Dr. Bradham concluded that Wooten suffered from chronic depression, and prescribed mild dosages of Ascendin and Ritalin (antidepressants). He testified that he had no knowledge of ever diagnosing Wooten as narcoleptic and that he did not refer her to a psychiatrist. Although he did not examine her between July 1, 1982 and August 1988, Dr. Bradham continued to prescribe mild dosages of anti-depressant medication for Wooten.

On August 11, 1988, Wooten underwent a consultative psychological examination by Dr. Mark Sloan, who noted severe anxiety, agitated behavior, and weeping demeanor. At that time, Dr. Sloan concluded that Wooten suffered from severe anxiety and depression with resultant impairment of judgment and inability to deal with work stresses, function independently, relate predictably in social situations, or behave in an emotionally stable manner.

Dr. Sloan's findings were supported by those of Dr. J.H. DeWitt, a psychiatrist who performed a post-hearing consultative examination on July 7, 1989. According to Dr. DeWitt, Wooten had a normal IQ but demonstrated depressed mood and generalized anxiety with a panic disorder, which, in his opinion, had resulted in poor or no ability to maintain attention and concentration, deal with work stresses, interact with supervisors or the general public, function independently, or demonstrate reliability.

Wooten filed applications with the Department of Health and Human Services, Social Security Administration (SSA) for supplemental security income and disability insurance benefits on June 17, 1988, and July 12, 1988, respectively, alleging disability commencing on February 17, 1982, due to narcolepsy and chronic depression. In support of her applications, she relied on: (1) Dr Bradham's diagnosis in 1982, (2) a one-line letter dated June 15, 1988, from Dr. Bradham, who had not seen her since July 12, 1982, stating that "Wooten is totally and permanently disabled because of a chronic depressive reaction," (3) the fact that she was taking anti-depressants, and (4) her own account of her illness.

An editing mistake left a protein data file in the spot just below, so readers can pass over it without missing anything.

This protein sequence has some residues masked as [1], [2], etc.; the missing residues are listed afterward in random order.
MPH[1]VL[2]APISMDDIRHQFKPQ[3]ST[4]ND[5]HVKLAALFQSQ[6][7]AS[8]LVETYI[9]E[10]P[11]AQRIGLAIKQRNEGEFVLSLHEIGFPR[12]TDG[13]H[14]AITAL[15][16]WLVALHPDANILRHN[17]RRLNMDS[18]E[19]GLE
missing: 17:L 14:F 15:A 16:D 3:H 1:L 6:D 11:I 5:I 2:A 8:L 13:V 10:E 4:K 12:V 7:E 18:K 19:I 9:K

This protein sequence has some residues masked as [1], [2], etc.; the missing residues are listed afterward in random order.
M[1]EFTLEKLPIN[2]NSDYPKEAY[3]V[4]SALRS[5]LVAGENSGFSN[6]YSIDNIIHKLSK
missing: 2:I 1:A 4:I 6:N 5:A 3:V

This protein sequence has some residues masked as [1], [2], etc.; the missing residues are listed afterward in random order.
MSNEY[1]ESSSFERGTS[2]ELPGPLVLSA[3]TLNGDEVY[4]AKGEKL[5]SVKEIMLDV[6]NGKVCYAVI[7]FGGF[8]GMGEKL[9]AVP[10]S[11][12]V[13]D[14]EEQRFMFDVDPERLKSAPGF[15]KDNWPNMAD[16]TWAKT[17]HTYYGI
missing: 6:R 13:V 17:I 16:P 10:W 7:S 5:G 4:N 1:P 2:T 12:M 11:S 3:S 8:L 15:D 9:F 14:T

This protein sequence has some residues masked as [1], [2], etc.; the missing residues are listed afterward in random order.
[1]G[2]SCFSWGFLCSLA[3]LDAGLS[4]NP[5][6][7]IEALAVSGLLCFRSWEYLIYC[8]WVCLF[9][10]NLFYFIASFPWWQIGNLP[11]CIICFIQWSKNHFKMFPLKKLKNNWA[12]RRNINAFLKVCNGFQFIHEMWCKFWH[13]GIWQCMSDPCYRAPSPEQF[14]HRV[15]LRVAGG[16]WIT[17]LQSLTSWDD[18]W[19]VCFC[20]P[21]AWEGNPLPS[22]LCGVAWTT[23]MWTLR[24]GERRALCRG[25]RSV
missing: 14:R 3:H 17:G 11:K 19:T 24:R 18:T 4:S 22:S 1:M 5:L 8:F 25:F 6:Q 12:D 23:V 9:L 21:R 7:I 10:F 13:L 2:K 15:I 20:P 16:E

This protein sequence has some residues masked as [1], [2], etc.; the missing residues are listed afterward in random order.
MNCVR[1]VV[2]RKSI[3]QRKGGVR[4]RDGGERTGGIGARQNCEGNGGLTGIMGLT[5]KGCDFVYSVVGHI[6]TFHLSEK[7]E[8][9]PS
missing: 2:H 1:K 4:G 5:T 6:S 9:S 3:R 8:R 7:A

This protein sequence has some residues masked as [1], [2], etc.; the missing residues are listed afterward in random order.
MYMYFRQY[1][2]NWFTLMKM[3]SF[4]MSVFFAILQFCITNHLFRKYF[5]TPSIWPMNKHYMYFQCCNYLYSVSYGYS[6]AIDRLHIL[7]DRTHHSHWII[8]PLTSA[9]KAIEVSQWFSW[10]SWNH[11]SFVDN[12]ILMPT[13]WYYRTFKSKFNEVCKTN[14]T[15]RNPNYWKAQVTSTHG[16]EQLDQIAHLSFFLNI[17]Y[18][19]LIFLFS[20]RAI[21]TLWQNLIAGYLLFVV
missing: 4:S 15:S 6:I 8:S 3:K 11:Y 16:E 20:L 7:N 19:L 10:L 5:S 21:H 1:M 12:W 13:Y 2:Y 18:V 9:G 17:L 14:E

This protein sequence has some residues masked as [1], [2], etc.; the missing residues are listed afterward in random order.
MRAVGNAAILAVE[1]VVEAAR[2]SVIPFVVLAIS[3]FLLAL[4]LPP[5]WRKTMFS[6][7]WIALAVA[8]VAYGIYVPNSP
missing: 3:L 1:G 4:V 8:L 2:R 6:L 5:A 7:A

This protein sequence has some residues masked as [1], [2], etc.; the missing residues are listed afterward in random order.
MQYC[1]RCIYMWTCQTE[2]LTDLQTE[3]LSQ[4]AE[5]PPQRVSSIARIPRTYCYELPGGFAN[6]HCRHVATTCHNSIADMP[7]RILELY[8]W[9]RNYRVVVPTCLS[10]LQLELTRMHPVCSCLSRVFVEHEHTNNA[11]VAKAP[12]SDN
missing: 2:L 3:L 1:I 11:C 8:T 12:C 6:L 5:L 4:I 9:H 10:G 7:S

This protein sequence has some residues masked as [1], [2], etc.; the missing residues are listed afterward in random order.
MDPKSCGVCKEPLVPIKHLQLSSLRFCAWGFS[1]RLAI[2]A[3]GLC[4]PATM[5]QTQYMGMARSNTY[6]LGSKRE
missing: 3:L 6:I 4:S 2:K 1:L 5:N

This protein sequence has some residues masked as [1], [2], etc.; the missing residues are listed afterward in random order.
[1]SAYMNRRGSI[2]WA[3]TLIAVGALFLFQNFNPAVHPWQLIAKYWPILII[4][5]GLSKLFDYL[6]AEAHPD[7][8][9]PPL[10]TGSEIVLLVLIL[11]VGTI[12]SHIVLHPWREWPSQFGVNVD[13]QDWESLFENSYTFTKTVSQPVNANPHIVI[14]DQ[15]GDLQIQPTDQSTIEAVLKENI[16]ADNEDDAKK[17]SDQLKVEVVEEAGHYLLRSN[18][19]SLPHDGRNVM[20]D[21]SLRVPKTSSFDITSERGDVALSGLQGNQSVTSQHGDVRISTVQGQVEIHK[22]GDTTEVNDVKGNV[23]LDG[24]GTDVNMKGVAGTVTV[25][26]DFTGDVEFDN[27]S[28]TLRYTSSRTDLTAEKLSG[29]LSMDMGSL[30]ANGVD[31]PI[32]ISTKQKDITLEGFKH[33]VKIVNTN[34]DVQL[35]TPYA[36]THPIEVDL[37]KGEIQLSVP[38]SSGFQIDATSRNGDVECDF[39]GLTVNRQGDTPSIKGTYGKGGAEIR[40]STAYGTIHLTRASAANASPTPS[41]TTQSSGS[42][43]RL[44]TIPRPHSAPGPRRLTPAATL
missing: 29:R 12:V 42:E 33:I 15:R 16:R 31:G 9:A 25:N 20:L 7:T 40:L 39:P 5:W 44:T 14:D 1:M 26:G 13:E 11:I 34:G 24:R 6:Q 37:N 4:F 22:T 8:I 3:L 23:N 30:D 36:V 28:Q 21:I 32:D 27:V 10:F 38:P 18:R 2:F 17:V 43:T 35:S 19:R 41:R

The SSA denied Wooten's applications initially and again upon reconsideration on the grounds that Wooten could perform "other work." Wooten duly filed a request for hearing on March 9, 1989. The hearing was held before an Administrative Law Judge in Columbia, South Carolina, on May 25, 1989, at which time Wooten was represented by counsel. At issue at her hearing was whether she was disabled within the meaning of the Act, and if so, when her disability commenced and how long it continued.

After the hearing, the ALJ determined that Wooten was not entitled to a period of disability or disability insurance benefits because she was not disabled as defined by the Act on or before December 31, 1987, the date Wooten last met the insured status requirements for entitlement. See 42 U.S.C. § 423(c) (1); 20 C.F.R. § 404.131 (requiring insured status in order to receive a period of disability or disability insurance benefits).

As for Wooten's supplemental security income claim, the ALJ found that, as of August 11, 1988, Wooten had severe depressive neurosis, generalized anxiety, and panic disorder which were of the level of severity necessary to meet the requirements ofs 12.04 and § 12.06 of the governing regulations. 20 C.F.R. Part 404, Subpart P, App. 1. Therefore, he determined that, as of August 11, 1988, Wooten was disabled for the purpose of eligibility for supplemental security income.